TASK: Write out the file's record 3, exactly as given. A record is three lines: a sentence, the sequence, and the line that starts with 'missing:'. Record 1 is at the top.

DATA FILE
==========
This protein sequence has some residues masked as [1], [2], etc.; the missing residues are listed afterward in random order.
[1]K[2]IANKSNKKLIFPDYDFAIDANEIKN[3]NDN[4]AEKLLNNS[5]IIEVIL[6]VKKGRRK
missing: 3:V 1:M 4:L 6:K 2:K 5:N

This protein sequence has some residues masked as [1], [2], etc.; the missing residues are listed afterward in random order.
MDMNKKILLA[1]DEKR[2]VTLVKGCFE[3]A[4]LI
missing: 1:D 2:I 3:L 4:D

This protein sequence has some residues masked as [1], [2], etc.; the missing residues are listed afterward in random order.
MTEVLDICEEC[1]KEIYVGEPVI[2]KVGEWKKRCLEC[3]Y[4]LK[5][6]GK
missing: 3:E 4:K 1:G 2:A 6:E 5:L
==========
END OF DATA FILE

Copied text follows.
This protein sequence has some residues masked as [1], [2], etc.; the missing residues are listed afterward in random order.
MTEVLDICEEC[1]KEIYVGEPVI[2]KVGEWKKRCLEC[3]Y[4]LK[5][6]GK
missing: 3:E 4:K 1:G 2:A 6:E 5:L